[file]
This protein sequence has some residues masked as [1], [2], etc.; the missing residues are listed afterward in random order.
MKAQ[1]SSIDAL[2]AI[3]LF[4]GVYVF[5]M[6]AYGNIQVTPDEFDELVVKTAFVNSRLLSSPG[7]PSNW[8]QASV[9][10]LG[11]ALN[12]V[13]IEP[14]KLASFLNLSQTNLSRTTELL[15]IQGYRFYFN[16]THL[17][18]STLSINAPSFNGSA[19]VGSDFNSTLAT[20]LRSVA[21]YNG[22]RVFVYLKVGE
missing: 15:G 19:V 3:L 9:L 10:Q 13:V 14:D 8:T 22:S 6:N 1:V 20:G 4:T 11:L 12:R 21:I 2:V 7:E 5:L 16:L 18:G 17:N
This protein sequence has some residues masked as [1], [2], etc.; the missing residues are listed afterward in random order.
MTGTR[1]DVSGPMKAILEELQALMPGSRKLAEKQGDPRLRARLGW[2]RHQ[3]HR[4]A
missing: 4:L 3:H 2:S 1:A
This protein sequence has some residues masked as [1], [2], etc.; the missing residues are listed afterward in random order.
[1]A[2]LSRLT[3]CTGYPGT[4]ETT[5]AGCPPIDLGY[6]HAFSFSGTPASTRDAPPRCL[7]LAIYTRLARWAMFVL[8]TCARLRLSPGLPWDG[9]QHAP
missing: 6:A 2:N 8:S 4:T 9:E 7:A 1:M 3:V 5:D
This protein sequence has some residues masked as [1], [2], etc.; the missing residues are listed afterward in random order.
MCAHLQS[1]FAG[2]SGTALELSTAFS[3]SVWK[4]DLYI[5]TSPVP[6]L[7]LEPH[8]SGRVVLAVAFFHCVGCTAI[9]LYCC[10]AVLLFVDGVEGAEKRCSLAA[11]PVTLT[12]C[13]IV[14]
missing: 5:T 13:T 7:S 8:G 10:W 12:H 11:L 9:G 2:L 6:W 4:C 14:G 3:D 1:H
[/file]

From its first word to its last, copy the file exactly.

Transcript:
This protein sequence has some residues masked as [1], [2], etc.; the missing residues are listed afterward in random order.
MKAQ[1]SSIDAL[2]AI[3]LF[4]GVYVF[5]M[6]AYGNIQVTPDEFDELVVKTAFVNSRLLSSPG[7]PSNW[8]QASV[9][10]LG[11]ALN[12]V[13]IEP[14]KLASFLNLSQTNLSRTTELL[15]IQGYRFYFN[16]THL[17][18]STLSINAPSFNGSA[19]VGSDFNSTLAT[20]LRSVA[21]YNG[22]RVFVYLKVGE
missing: 15:G 19:V 3:L 9:L 10:Q 13:V 14:D 8:T 22:S 6:N 1:V 20:G 4:T 11:L 12:R 21:I 2:V 7:E 5:L 16:L 18:G 17:N
This protein sequence has some residues masked as [1], [2], etc.; the missing residues are listed afterward in random order.
MTGTR[1]DVSGPMKAILEELQALMPGSRKLAEKQGDPRLRARLGW[2]RHQ[3]HR[4]A
missing: 4:L 3:H 2:S 1:A
This protein sequence has some residues masked as [1], [2], etc.; the missing residues are listed afterward in random order.
[1]A[2]LSRLT[3]CTGYPGT[4]ETT[5]AGCPPIDLGY[6]HAFSFSGTPASTRDAPPRCL[7]LAIYTRLARWAMFVL[8]TCARLRLSPGLPWDG[9]QHAP
missing: 6:A 2:N 8:S 4:T 9:E 7:A 1:M 3:V 5:D
This protein sequence has some residues masked as [1], [2], etc.; the missing residues are listed afterward in random order.
MCAHLQS[1]FAG[2]SGTALELSTAFS[3]SVWK[4]DLYI[5]TSPVP[6]L[7]LEPH[8]SGRVVLAVAFFHCVGCTAI[9]LYCC[10]AVLLFVDGVEGAEKRCSLAA[11]PVTLT[12]C[13]IV[14]
missing: 5:T 13:T 7:S 8:G 10:W 12:H 11:L 9:G 2:L 6:W 4:C 14:G 3:D 1:H